South Africa

National HIV testing policies aim to increase the proportion of people living with HIV who know their status. National HIV testing policies were reviewed for each country from 2013 to 2018, and compared with WHO guidance. Three rounds of health facility surveys were conducted to assess facility level policy implementation in Karonga (Malawi), uMkhanyakude (South Africa), and Ifakara (Tanzania). A policy "implementation" score was developed and applied to each facility by site for each round. Most HIV testing policies were explicit and aligned with WHO recommendations. Policies about service coverage, access, and quality of care were implemented in >80% of facilities per site and per round. However, linkage to care and the provision of outreach HIV testing for key populations were poorly implemented. The proportion of facilities reporting HIV test kit stock-outs in the past year reduced over the study period in all sites, but still occurred in ≥17% of facilities per site by 2017. The implementation score improved over time in Karonga and Ifakara and declined slightly in uMkhanyakude. Efforts are needed to address HIV test kit stock-outs and to improve linkage to care among people testing positive in order to reach the 90-90-90 targets.

We reviewed literature on HIV and tuberculosis in sub-Saharan African prisons published between 2011 and 2015, and identified data from only 24 of the 49 countries in the region. Where data were available, they were frequently of poor quality and rarely nationally representative. Prevalence of HIV infection ranged from 2·3% to 34·9%, and of tuberculosis from 0·4 to 16·3%; detainees nearly always had a higher prevalence of both diseases than did the non-incarcerated population in the same country.We identified barriers to prevention, treatment, and care services in published work and through five case studies of prison health policies and services in Zambia, South Africa, Malawi, Nigeria, and Benin. These barriers included severe financial and human-resource limitations and fragmented referral systems that prevent continuity of care when detainees cycle into and out of prison, or move between prisons. These challenges are set against the backdrop of weak health and criminal-justice systems, high rates of pre-trial detention, and overcrowding. A few examples of promising practices exist, including routine voluntary testing for HIV and screening for tuberculosis upon entry to South African and the largest Zambian prisons, reforms to pre-trial detention in South Africa, integration of mental health services into a health package in selected Malawian prisons, and task sharing to include detainees in care provision through peer-educator programmes in Rwanda, Zimbabwe, Zambia, and South Africa. However, substantial additional investments are required throughout sub-Saharan Africa to develop country-level policy guidance, build human-resource capacity, and strengthen prison health systems to ensure universal access to HIV and tuberculosis prevention, treatment, and care of a standard that meets international goals and human rights obligations.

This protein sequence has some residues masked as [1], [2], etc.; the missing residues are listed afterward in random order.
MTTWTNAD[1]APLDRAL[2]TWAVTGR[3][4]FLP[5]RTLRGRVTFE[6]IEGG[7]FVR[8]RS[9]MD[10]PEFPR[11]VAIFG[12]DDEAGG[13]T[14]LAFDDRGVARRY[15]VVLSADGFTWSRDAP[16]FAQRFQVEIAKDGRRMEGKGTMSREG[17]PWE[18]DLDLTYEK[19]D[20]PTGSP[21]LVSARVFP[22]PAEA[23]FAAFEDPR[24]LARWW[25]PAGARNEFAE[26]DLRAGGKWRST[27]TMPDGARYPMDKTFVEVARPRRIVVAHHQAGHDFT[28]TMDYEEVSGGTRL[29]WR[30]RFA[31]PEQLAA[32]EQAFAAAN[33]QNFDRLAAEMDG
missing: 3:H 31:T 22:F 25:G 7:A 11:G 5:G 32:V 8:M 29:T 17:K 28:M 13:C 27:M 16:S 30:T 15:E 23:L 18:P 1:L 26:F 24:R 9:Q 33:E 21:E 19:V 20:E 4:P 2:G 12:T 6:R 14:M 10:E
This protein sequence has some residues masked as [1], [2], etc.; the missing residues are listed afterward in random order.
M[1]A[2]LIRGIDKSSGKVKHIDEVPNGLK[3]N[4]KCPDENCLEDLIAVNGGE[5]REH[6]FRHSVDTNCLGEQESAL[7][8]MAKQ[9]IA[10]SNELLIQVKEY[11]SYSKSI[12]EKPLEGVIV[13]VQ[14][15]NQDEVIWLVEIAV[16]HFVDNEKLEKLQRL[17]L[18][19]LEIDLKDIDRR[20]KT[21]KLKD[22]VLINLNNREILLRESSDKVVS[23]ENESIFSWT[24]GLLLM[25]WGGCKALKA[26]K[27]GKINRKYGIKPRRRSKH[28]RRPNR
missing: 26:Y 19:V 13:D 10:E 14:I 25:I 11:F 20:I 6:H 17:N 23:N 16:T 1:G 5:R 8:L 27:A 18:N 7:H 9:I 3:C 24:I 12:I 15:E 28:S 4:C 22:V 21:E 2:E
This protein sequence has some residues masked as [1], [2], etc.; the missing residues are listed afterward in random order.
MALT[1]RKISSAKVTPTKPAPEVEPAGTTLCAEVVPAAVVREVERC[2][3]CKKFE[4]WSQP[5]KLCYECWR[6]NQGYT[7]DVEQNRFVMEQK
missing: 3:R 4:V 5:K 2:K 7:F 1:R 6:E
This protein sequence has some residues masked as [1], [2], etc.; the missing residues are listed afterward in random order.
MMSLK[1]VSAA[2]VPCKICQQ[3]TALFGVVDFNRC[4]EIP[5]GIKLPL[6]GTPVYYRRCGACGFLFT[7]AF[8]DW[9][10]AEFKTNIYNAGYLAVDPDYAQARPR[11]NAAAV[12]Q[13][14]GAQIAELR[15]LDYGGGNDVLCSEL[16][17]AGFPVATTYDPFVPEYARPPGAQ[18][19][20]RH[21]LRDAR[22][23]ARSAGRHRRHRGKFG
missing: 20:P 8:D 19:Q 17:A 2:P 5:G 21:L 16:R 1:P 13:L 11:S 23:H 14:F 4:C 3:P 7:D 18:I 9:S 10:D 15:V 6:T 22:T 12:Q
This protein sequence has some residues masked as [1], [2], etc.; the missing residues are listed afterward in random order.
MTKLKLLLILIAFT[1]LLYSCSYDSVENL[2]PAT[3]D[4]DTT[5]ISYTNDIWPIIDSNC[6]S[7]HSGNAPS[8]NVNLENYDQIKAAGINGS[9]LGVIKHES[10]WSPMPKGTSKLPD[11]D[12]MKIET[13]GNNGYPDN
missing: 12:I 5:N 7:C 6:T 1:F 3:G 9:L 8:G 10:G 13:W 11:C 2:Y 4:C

BRICS’ leaders have an opportunity to pool capacity, technical expertise and financial resources to accelerate progress towards the 2020 goals for neglected tropical disease control and elimination. First, they can lead by example. Brazil, China, India and South Africa can help close the treatment gap by prioritizing neglected tropical diseases, scaling up national programmes and achieving domestic goals for control and elimination of the diseases relevant to their settings. Second, by sharing expertise each BRICS country can help other countries tackle neglected tropical diseases, through new partnerships. Third, BRICS can shape the policy agenda, increasing political commitment, mobilizing resources and implementing policies that support neglected tropical disease control and elimination on the international level.

As part of the special feature on leadership and human resources, Management Sciences for Health profiles three leaders who have made a significance difference in the HR situation in their countries.

HIV/AIDS is a critical concern in South Africa, where extreme poverty and gender issues are major determinants of health. A comprehensive home-based care programme is needed to lessen the burden placed on the caregivers of those suffering from HIV/AIDS. The purpose of this study was to explore and describe the challenges faced by people who are living with HIV/AIDS and by their caregivers in resource-poor, remote South African villages.

In the CIPRA-SA trial (July 3, p. 33), Ian Sanne and colleagues compared the outcomes of nurse-monitored patients with those of doctor-monitored patients in an antiretroviral treatment (ART) program in South Africa and concluded that the outcomes of ART services provided by nurses were non-inferior to those provided by doctors.

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